I know that for some people in IT, backups seem outdated and from a gone by era, a solution to a problem form yesterday. I kid you not. Well, I advise you to think again and act upon what you concluded.

 

Spectre and Meltdown

Introduction

While working on an Active Directory upgrade, a couple of backup repository replacements, a cluster hardware upgrade, a few hybrid cloud projects as well as a couple of all flash array migrations we get word about what we already suspected due to the massive maintenance announced in December in AWS and Azure around our IAAS. Spectre and Meltdown are upon us. I actually did all the maintenance proactively in Azure. So naturally I wondered about the hardware we own, clients, servers, load balancers, storage etc. All driven by CPUs. Darn that will wake you up in the morning. Now to put the doom and gloom in perspective you can read Meltdown and Spectre exploits: Cutting through the FUDand-spectre-exploits-cutting-through-the-fud.html which will help you breathe normally again if you were panicking before.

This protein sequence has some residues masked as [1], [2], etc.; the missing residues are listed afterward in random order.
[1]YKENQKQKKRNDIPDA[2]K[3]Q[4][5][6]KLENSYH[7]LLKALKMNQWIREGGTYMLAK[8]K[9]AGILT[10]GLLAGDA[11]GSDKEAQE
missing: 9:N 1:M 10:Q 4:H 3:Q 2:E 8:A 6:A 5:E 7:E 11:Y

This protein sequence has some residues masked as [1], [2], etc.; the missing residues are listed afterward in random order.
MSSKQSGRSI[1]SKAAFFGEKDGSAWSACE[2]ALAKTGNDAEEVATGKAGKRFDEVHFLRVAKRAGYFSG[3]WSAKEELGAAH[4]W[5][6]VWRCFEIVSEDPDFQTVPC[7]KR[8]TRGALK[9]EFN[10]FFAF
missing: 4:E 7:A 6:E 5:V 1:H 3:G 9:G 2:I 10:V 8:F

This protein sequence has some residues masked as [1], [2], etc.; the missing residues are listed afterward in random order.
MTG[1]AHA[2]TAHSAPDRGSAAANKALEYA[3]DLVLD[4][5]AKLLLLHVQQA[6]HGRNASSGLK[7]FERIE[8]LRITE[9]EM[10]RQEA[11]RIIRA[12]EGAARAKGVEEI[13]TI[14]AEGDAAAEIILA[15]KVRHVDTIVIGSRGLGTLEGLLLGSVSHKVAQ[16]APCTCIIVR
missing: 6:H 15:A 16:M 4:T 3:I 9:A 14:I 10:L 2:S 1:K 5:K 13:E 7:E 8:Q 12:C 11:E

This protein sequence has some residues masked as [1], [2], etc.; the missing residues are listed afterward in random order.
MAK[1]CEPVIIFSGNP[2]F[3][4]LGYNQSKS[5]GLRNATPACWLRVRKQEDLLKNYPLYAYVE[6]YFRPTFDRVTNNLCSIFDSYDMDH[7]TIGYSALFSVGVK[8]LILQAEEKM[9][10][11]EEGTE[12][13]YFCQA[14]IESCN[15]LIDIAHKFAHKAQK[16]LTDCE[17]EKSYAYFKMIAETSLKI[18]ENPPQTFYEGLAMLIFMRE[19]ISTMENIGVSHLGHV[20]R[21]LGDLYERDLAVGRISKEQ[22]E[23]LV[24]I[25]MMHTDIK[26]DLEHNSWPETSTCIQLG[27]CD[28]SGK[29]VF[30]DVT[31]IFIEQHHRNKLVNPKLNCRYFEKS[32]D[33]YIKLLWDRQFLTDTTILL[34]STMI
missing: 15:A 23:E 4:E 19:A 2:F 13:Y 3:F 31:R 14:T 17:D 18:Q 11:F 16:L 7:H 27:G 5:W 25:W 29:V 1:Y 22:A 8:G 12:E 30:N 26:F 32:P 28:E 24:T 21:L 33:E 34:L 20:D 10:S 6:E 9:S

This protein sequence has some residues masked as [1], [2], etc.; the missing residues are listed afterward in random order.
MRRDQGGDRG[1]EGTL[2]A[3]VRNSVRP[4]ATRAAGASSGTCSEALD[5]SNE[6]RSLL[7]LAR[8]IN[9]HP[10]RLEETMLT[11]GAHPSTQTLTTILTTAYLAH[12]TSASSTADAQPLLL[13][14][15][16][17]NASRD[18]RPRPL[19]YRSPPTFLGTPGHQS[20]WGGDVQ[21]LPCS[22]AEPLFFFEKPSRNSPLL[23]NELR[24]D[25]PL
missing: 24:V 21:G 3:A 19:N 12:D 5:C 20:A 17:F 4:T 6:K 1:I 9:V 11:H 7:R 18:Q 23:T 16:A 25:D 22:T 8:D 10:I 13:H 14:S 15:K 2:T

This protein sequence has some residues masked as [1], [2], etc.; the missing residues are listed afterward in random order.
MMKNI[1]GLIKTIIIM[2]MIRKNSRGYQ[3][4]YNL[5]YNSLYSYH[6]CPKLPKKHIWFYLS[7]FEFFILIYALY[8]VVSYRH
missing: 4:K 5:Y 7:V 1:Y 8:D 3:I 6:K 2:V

Getting to work on the problem

Whilst prepping our plan of action for deploying the patches, checking anti-virus compatibility, firmware and BIOS updates I do notice that the CISO / DPO are missing in action. They must have learned we are normally on top of such things and have gotten better at not going along with too much FUD. Bar all the FUD and the incredible number or roadside scholars in CPU design that appear on line to discuss CPU designs we’ve worked out a plan.

The info out there is a bit messy and distributed. But I have a clear picture now on what to do. I’m not going to rehash all the information out there but here are a couple of things I noticed that can cause issues or be confusing.

Microsoft mentioned the patch would not be installed on systems that don’t have the registry key set to indicate there is no compatibility issue with the anti-virus software (Important information regarding the Windows security updates released on January 3, 2018 and anti-virus software)